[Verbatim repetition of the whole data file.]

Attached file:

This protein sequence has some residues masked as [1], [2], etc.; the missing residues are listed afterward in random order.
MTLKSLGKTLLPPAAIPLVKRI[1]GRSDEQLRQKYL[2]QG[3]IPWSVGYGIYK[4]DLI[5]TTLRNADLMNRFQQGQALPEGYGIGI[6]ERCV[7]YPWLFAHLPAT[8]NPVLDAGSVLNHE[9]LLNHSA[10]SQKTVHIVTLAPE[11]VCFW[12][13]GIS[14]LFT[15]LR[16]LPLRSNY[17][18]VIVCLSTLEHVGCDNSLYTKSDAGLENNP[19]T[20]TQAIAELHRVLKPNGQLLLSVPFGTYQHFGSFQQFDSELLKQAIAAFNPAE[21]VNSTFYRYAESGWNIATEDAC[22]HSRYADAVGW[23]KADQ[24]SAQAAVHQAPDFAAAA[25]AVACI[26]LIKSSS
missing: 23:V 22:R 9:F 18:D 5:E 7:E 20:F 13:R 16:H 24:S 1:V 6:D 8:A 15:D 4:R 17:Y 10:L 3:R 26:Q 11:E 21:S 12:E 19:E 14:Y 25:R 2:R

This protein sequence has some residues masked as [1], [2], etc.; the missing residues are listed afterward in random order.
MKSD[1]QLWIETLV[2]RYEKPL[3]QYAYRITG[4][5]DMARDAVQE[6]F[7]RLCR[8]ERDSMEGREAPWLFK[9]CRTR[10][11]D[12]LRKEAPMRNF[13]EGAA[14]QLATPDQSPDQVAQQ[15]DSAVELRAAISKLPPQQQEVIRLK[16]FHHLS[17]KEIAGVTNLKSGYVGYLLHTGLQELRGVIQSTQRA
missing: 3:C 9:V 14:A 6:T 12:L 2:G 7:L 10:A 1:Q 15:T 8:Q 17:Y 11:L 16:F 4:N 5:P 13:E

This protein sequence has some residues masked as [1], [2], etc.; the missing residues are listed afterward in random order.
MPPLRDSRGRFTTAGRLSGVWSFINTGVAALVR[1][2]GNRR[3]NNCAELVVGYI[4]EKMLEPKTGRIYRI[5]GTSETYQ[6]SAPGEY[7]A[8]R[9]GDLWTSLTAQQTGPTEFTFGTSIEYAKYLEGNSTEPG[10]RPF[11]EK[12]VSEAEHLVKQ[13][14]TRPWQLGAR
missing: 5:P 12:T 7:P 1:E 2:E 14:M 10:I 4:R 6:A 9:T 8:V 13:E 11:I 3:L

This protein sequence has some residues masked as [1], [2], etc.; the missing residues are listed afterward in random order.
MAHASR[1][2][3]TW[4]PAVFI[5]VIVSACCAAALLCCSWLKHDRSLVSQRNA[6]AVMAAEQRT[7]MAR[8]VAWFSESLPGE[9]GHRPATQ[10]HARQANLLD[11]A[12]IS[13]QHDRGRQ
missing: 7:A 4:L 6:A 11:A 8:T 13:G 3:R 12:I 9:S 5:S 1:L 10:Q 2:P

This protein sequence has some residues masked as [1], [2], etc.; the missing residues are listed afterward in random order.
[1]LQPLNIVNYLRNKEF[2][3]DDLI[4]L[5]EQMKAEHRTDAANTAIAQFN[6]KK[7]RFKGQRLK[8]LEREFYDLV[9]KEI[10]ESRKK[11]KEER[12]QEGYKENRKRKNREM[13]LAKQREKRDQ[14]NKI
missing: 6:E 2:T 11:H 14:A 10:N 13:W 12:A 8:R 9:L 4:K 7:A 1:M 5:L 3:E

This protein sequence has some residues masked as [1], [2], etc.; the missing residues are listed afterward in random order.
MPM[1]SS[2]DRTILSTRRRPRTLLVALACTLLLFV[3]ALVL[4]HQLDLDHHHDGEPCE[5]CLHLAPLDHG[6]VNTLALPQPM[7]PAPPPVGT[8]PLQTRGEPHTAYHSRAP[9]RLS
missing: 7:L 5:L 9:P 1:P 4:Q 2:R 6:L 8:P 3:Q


This protein sequence has some residues masked as [1], [2], etc.; the missing residues are listed afterward in random order.
MTLKSLGKTLLPPAAIPLVKRI[1]GRSDEQLRQKYL[2]QG[3]IPWSVGYGIYK[4]DLI[5]TTLRNADLMNRFQQGQALPEGYGIGI[6]ERCV[7]YPWLFAHLPAT[8]NPVLDAGSVLNHE[9]LLNHSA[10]SQKTVHIVTLAPE[11]VCFW[12][13]GIS[14]LFT[15]LR[16]LPLRSNY[17][18]VIVCLSTLEHVGCDNSLYTKSDAGLENNP[19]T[20]TQAIAELHRVLKPNGQLLLSVPFGTYQHFGSFQQFDSELLKQAIAAFNPAE[21]VNSTFYRYAESGWNIATEDAC[22]HSRYADAVGW[23]KADQ[24]SAQAAVHQAPDFAAAA[25]AVACI[26]LIKSSS
missing: 23:V 22:R 9:F 18:D 5:E 7:E 20:F 13:R 16:H 24:S 1:V 6:D 8:A 15:D 4:R 17:Y 10:L 3:R 26:Q 11:E 21:S 12:E 19:E 14:Y 25:R 2:R

This protein sequence has some residues masked as [1], [2], etc.; the missing residues are listed afterward in random order.
MKSD[1]QLWIETLV[2]RYEKPL[3]QYAYRITG[4][5]DMARDAVQE[6]F[7]RLCR[8]ERDSMEGREAPWLFK[9]CRTR[10][11]D[12]LRKEAPMRNF[13]EGAA[14]QLATPDQSPDQVAQQ[15]DSAVELRAAISKLPPQQQEVIRLK[16]FHHLS[17]KEIAGVTNLKSGYVGYLLHTGLQELRGVIQSTQRA
missing: 3:C 9:V 14:A 6:T 12:L 2:G 7:L 10:A 1:Q 15:T 8:Q 17:Y 11:L 16:F 4:N 5:P 13:E

This protein sequence has some residues masked as [1], [2], etc.; the missing residues are listed afterward in random order.
MPPLRDSRGRFTTAGRLSGVWSFINTGVAALVR[1][2]GNRR[3]NNCAELVVGYI[4]EKMLEPKTGRIYRI[5]GTSETYQ[6]SAPGEY[7]A[8]R[9]GDLWTSLTAQQTGPTEFTFGTSIEYAKYLEGNSTEPG[10]RPF[11]EK[12]VSEAEHLVKQ[13][14]TRPWQLGAR
missing: 5:P 12:T 7:P 1:E 2:E 14:M 10:I 4:R 6:A 9:T 8:V 13:E 11:I 3:L

This protein sequence has some residues masked as [1], [2], etc.; the missing residues are listed afterward in random order.
MAHASR[1][2][3]TW[4]PAVFI[5]VIVSACCAAALLCCSWLKHDRSLVSQRNA[6]AVMAAEQRT[7]MAR[8]VAWFSESLPGE[9]GHRPATQ[10]HARQANLLD[11]A[12]IS[13]QHDRGRQ
missing: 7:A 4:L 6:A 11:A 8:T 13:G 3:R 12:I 9:S 5:S 1:L 10:Q 2:P

This protein sequence has some residues masked as [1], [2], etc.; the missing residues are listed afterward in random order.
[1]LQPLNIVNYLRNKEF[2][3]DDLI[4]L[5]EQMKAEHRTDAANTAIAQFN[6]KK[7]RFKGQRLK[8]LEREFYDLV[9]KEI[10]ESRKK[11]KEER[12]QEGYKENRKRKNREM[13]LAKQREKRDQ[14]NKI
missing: 6:E 2:T 11:H 14:A 10:N 13:W 12:A 8:R 9:L 4:K 7:A 1:M 5:L 3:E

This protein sequence has some residues masked as [1], [2], etc.; the missing residues are listed afterward in random order.
MPM[1]SS[2]DRTILSTRRRPRTLLVALACTLLLFV[3]ALVL[4]HQLDLDHHHDGEPCE[5]CLHLAPLDHG[6]VNTLALPQPM[7]PAPPPVGT[8]PLQTRGEPHTAYHSRAP[9]RLS
missing: 7:L 5:L 9:P 1:P 4:Q 2:R 6:L 8:P 3:Q